To be fair, Loki also “slut-shames” Frey and Njorth’s for incest with their sisters.
Now I know it’s ridiculous to attempt to graft 21st century feminist standards or moral interpretations on a poem produced in a “hyper-masculine” culture (Dr. Crawford’s word for Old Norse society) and written in either the late 10th (Hollander) or 12th century (Crawford). However, because I am a mortal cis-gal of this era and Loki is my “most trusted one” in my polytheistic practice, I still have to make my own peace with this content (along with the homophobic elements–ack!) and I’m not sure I can.
Except to try to understand this ritualized “truth-telling” in the context of Loptson’s interpretation.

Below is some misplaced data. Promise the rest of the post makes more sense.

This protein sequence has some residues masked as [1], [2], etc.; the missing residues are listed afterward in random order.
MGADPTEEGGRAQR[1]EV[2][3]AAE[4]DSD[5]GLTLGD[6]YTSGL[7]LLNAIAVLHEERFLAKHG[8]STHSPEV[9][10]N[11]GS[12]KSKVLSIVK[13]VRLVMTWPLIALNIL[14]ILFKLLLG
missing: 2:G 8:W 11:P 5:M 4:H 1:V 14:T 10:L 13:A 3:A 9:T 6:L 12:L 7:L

And also, perhaps in a more emotionally personal way, by trying to imagine the frustration and anger of a god who is not just rejected by friends (such as Odin) but also by former lovers, not one of whom puts in a good word for him (even though the sex must have been fantastic!). Sif’s cowardly offer of mead in exchange for Loki’s silence must have been the last straw–rather than being proud of their liaison, or even just honestly admitting to it, she begs to be excluded from his flyting. Loki’s not having any of it. He exposes Sif just as he’s exposed all the rest. And so the Aesir circle their wagons against Loki and he can only hurl himself against their collective hypocrisy. Still, Loki might have won the ritual “battle rap” if Thor hadn’t shown up to spoil the party by threats of force. Loki flees but is captured. This stamp from the Faroe Islands illustrates the rest of the story.